Six months on from the landmark pensions changes, and one thing hasn't changed: Pensions jargon is as complex as ever.
From benefit crystallisation events to annuities and LTAs, here is our simple guide to the experts’ language.
An annuity is an insurance product, purchased to ensure a guaranteed income from retirement until death. However, unless you buy an inflation-linked annuity (which are more expensive), annuity holders could find that their purchasing power decreases over time. New rules brought in by the government mean that you are no longer required to buy an annuity with your pension savings.
“Drawdown means withdrawing money directly from your invested pension savings,” says Nick Hungerford, chief executive of Nutmeg. “You are generally allowed to do this from the age of 55 onwards, depending on what type of pension you have. You can usually access up to 25 per cent of your money tax-free, with the rest subject to normal income tax.”
These were standard workplace pensions in the past, but not anymore. Defined benefit pension schemes pay a guaranteed monthly income based on your earnings history, seniority and length of service. With life expectancy increasing, these schemes have become very costly, and most employers don’t offer them anymore.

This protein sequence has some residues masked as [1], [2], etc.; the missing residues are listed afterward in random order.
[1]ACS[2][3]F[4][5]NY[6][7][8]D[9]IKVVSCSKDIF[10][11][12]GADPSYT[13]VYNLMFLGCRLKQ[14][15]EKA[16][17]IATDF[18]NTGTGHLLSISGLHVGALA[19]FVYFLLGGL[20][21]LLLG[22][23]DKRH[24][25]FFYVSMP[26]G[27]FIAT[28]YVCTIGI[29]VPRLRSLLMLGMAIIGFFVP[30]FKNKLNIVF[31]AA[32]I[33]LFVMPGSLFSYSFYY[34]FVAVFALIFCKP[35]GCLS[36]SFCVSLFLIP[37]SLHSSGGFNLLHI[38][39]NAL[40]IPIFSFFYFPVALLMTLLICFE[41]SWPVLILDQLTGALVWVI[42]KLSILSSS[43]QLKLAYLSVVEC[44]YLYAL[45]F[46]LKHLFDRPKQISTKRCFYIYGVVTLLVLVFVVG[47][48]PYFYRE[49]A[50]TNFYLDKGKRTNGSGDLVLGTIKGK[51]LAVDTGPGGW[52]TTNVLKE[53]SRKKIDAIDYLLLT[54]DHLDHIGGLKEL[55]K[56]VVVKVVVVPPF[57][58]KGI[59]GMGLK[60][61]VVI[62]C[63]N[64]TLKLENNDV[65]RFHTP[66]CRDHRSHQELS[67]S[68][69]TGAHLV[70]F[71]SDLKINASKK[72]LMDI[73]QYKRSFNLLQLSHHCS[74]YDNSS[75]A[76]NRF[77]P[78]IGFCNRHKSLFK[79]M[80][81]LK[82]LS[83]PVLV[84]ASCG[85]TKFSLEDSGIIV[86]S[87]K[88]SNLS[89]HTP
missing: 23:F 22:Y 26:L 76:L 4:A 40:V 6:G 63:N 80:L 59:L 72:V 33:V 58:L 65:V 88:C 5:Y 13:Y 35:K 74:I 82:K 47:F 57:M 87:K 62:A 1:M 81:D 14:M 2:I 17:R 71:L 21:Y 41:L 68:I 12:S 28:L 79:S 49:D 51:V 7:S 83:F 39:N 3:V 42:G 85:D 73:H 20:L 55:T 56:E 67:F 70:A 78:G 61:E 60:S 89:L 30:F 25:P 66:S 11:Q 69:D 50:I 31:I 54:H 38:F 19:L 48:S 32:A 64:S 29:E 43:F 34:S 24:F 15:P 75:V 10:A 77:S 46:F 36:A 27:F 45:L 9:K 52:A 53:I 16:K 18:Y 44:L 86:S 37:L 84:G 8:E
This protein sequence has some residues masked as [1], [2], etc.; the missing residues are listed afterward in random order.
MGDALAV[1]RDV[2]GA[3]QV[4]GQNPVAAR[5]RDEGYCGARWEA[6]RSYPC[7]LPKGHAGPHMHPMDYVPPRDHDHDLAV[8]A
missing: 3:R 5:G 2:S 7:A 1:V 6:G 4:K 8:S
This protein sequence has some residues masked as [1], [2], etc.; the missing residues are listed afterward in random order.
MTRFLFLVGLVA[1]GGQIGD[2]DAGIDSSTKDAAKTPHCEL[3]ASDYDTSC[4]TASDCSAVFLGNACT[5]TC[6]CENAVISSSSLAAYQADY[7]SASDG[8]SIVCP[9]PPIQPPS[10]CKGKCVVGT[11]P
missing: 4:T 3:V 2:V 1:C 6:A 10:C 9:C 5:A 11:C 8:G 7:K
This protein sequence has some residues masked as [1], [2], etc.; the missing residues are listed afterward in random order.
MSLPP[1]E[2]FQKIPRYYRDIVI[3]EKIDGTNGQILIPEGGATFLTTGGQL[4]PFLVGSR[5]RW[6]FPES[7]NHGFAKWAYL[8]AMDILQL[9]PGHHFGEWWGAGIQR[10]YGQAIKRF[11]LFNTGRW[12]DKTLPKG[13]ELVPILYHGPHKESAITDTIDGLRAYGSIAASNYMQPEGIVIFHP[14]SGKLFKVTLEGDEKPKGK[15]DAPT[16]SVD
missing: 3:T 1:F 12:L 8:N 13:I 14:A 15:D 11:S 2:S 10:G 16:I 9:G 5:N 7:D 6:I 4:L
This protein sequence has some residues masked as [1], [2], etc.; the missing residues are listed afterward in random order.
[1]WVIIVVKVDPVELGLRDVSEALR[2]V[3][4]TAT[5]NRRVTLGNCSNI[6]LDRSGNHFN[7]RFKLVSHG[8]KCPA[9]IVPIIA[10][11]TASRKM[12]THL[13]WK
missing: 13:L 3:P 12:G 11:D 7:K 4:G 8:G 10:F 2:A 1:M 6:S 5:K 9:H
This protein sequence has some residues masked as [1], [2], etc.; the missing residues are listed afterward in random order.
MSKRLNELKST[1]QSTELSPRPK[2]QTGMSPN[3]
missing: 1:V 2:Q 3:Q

Also known as Money Purchase schemes, you and your employer put money into a pension pot which is invested in whichever assets you choose. The performance of these investments will hopefully increase the size of your pot over time, giving you the choice to buy an annuity or enter into drawdown.
Lifetime allowance (LTA)
The limit on the total size of your pension pot which can be saved without incurring tax charges. Any contributions or investment growth which pushes you over this limit will typically be taxed at 55 per cent. The standard lifetime allowance currently stands at £1.25m, but will fall to £1m from 6 April 2016.
Benefit Crystallisation Event (BCE)
BCEs are instances when your pension funds are measured against your LTA. When you want to start taking an income through drawdown or an annuity, your pension pot is “crystallised” or calculated, and if it’s above the limit, tax is payable. This also happens when you die and a lump sum is being paid to an heir.
Pension input period
“Your pension input period is the length of time you have available to fill your annual allowance,” explains Hungerford. “This is calculated over one year, but doesn’t necessarily follow the tax year. For example, in the chancellor’s Summer Budget this year, pension input periods were restarted in July on top of the allowance from the start of the tax year, effectively extending the input period by an extra three months.”
A unit refers to a share of an investment fund. Investment funds are split into units and the number you own denotes your share of that fund.